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You feel ill with nasal congestion, scratchy throat and fatigue. Is it a cold or is it COVID-19? Could it be allergies?
The pandemic has made us hyper-aware of germ avoidance. But with COVID-19 waning, it’s a good time to point out that it’s possible to be overly vigilant about avoiding germs.
Environmental allergies are a really common issue throughout the United States; allergies are actually becoming more common. Here are the most common questions a UH ear, nose and throat specialist hears from patients.
The average person’s home is a minefield of allergic triggers that can cause respiratory symptoms in people who are sensitized to them.
Since 1990, warming temperatures have made pollen seasons longer and pollen counts higher across North America, says a new study. It's bad news for people who are affected by seasonal allergies.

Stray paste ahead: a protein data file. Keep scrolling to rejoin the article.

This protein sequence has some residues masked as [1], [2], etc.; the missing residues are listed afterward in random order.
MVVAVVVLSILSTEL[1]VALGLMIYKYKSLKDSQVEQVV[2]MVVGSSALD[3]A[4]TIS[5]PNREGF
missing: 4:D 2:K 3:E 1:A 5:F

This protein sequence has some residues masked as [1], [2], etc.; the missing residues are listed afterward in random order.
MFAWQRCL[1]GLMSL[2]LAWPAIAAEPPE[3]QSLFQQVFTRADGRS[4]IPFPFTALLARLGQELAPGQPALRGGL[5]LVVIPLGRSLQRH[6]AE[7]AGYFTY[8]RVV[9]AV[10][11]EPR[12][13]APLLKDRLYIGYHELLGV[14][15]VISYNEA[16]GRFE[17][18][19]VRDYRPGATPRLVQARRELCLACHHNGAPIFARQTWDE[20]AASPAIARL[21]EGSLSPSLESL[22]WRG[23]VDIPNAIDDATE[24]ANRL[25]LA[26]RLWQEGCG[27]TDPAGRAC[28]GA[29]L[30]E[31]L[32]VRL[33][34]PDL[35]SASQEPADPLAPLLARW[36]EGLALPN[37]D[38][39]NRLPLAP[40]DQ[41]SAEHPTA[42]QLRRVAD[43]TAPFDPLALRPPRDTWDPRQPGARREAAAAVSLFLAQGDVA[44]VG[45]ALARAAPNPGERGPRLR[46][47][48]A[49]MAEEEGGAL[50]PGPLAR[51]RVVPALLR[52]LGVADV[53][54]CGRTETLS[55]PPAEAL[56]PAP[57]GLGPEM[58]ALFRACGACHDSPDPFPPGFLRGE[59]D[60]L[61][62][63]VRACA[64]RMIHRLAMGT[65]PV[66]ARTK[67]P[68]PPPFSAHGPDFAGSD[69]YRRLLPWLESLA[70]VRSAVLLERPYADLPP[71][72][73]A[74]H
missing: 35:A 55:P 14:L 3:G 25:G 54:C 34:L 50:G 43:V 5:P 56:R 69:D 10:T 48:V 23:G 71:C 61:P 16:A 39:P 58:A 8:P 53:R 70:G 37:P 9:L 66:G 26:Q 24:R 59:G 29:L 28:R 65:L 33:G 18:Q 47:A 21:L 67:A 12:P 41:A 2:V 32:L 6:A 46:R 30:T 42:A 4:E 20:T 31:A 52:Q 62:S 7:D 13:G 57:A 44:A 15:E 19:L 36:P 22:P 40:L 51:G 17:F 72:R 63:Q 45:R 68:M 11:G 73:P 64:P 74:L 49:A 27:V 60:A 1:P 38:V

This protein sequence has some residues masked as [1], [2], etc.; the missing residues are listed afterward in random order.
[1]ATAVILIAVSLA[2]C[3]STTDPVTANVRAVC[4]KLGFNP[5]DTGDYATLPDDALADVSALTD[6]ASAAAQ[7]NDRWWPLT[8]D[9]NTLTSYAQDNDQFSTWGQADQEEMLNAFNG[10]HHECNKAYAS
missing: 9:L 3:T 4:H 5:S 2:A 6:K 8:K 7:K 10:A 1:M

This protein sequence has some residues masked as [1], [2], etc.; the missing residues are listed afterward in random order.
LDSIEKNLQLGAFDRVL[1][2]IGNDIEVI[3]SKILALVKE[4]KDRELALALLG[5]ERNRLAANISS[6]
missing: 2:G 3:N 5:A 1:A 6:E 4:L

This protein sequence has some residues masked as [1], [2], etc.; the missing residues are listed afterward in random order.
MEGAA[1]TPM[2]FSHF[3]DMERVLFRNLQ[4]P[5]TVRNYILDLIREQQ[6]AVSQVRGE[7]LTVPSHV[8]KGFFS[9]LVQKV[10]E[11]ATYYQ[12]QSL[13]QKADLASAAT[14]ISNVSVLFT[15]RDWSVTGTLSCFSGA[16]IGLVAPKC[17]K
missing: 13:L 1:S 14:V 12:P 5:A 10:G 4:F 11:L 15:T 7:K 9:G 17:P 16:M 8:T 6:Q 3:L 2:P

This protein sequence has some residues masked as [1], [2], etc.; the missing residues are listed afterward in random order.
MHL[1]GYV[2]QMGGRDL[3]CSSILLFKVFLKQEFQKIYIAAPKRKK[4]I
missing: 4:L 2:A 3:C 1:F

Physicians have figured out a way to harness the body’s immune response to eliminate allergic reactions to food. Eli Silver, MD, a pediatric allergy and immunology specialist at UH Rainbow Babies & Children’s Hospital, explains.
Dislike of frigid temperatures may have some of us declaring that we are allergic to the cold. But for some people, an allergy to the cold is real.
Is your family ready to say goodbye to seasonal allergies now that spring and summer have passed? Not so fast. Unfortunately, for many, the approaching autumn doesn’t mean relief from sneezing. Instead, it marks a new array of allergy triggers.